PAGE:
When you’ve paid $5,000 for a business class ticket you want to sit in a business class seat. And, it bears mentioning, this leg of his trip was from Chicago to Tokyo which is a little over 13 hours. That is a long time to fly in economy, especially when you planned and paid to be considerably more comfortable. And, as someone else commented, “It is entirely lame that they couldn’t take into account that your inbound, same-ticket flight was in the air and you could conceivably have made the connection, and held off on giving the seat away.”

But, when the poster mentioned that he’d also missed the birth of his daughter because he refused to fly in economy, the eyebrows we mentioned previously went up.

“Hold Up”

Post a thread in the FlyerTalk forums and you’re going to get some follow up questions. “Hold up,” asked one commenter, “you missed the birth of your daughter because you didn’t take the offered economy seat on a flight to which you showed up late (understanding that you were delayed) and you want compensation from American Airlines for delaying you a day?? You should have taken the seat in economy and followed up for compensation later. That’s all I have to offer – it’s your own fault per your story you missed the auspicious occasion.”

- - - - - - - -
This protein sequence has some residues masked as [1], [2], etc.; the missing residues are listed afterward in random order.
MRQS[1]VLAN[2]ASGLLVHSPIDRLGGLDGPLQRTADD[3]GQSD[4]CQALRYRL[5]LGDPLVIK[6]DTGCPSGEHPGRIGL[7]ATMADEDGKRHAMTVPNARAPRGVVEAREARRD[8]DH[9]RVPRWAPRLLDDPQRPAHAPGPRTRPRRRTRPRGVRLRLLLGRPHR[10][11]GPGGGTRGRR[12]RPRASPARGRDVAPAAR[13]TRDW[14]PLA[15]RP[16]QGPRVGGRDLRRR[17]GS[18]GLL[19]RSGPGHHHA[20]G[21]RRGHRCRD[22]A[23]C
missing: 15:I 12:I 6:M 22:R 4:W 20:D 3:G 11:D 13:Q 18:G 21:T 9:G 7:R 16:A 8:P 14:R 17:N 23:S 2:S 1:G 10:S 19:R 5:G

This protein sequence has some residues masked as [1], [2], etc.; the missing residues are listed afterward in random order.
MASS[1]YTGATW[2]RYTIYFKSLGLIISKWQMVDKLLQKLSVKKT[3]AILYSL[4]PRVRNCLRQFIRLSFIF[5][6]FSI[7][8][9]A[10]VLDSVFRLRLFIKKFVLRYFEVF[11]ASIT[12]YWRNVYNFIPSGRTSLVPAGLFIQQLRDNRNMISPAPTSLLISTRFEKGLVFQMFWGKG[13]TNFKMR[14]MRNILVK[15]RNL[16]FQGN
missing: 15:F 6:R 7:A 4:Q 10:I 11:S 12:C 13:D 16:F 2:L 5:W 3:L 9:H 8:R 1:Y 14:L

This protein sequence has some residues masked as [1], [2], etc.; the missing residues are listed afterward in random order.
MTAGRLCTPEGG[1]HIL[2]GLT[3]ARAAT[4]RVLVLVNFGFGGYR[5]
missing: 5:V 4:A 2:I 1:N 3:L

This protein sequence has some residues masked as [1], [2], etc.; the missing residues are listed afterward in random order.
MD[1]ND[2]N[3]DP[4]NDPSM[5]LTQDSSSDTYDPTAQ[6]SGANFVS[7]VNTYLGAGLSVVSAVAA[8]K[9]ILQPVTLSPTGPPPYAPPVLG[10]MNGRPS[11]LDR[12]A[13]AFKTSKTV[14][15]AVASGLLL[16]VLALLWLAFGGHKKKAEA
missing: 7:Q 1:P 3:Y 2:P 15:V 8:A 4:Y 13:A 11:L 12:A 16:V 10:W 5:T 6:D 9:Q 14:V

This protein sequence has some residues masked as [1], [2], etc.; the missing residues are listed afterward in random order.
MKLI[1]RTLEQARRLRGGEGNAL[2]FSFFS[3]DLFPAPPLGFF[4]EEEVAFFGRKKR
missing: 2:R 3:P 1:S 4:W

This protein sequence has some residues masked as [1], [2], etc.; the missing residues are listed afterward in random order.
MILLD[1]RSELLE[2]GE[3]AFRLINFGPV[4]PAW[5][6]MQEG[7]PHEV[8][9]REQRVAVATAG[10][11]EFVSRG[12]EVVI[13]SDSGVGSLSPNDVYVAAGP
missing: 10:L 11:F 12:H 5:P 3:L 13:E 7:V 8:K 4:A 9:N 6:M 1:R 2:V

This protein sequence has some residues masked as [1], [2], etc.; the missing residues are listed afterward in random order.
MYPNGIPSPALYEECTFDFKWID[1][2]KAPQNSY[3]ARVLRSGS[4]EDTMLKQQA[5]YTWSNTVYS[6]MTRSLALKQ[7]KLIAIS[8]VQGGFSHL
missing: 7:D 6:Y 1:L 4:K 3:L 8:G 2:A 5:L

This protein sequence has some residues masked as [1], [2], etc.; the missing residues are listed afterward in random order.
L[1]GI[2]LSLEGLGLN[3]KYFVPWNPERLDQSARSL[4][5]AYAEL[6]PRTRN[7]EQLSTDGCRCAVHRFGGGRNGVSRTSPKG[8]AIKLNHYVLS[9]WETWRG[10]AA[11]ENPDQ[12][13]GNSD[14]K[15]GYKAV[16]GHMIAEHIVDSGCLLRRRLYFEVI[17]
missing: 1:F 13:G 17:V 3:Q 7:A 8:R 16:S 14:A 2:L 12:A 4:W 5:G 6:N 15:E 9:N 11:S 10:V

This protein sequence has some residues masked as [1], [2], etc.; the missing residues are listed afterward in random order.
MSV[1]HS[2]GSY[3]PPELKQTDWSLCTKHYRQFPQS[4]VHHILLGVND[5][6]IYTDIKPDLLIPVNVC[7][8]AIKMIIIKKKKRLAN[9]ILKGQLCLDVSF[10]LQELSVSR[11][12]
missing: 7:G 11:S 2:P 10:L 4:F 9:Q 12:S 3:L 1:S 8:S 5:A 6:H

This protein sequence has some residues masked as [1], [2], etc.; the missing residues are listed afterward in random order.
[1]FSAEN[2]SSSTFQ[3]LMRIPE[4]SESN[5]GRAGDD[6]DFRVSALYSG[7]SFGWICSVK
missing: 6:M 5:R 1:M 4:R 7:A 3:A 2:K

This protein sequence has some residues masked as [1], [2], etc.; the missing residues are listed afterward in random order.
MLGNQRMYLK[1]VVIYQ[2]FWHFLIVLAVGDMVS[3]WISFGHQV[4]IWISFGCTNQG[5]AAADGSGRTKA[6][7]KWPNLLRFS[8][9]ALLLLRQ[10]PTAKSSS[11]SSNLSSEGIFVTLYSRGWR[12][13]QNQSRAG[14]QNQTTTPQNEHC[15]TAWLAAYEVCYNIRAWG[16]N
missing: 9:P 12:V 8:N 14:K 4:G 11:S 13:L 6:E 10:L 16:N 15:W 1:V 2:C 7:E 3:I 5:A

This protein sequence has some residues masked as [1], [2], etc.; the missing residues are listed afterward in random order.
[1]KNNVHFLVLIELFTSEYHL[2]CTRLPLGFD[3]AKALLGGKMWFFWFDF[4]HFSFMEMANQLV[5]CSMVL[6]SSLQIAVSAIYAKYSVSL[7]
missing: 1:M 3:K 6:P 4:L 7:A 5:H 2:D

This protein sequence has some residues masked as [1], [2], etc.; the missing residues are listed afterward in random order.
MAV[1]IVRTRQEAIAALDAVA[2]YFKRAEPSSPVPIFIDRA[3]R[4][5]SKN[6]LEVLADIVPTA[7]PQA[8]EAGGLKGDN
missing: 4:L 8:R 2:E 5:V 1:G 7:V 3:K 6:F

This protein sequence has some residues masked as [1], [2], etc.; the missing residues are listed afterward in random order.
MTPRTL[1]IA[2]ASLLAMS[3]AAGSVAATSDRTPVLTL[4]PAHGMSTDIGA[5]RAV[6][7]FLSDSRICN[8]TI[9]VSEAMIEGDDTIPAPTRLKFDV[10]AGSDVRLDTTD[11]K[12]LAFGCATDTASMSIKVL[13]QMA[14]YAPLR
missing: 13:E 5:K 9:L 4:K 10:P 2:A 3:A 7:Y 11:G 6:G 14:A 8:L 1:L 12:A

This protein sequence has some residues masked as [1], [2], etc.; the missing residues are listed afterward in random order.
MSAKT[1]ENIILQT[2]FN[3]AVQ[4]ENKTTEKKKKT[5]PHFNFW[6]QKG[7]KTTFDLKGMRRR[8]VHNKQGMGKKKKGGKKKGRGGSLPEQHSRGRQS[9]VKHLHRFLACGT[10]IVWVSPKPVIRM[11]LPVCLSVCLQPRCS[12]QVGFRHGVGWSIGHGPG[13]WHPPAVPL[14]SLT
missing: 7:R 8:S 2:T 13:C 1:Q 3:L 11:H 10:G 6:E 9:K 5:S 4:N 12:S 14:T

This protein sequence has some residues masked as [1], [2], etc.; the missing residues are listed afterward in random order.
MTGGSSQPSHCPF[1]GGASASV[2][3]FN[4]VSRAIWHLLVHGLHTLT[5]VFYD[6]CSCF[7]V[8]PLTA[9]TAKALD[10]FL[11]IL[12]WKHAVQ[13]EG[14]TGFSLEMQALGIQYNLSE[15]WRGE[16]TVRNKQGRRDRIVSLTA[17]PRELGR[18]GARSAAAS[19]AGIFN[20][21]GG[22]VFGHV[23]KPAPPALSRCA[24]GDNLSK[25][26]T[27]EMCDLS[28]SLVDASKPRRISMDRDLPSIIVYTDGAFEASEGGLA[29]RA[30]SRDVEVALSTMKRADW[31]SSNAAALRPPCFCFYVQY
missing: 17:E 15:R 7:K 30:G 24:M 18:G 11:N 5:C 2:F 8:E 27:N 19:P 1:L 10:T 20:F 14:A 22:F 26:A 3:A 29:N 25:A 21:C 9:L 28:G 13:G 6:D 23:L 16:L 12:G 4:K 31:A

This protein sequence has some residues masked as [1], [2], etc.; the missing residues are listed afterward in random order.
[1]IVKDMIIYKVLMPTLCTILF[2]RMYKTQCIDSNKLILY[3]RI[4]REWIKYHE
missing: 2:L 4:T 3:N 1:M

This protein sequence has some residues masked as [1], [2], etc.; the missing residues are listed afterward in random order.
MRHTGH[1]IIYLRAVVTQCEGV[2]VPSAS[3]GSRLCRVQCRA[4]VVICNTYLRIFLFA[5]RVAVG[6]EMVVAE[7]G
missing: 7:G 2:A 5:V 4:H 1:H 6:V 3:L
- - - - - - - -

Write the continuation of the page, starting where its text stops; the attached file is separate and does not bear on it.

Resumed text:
More to the Story

No, it is not my fault and you shouldn’t assume. The birth happened while I was in the air from Chicago to Japan and was early due to a medical emergency, so I didn’t know the consequences of missing the flight at the time.
But, the fact remains that if they hadn’t given away my seat, I would have been there on time. They weren’t forthcoming with any information at the gate, saying they didn’t know if I would get refunded (fully or partially) if I flew in economy, and saying the desk would rebook me on a later flight if I wanted.
When I was asking what “later flight” meant, they closed the doors and told me to go to the desk since I’d missed the flight and the next time this flight left was in 2 days.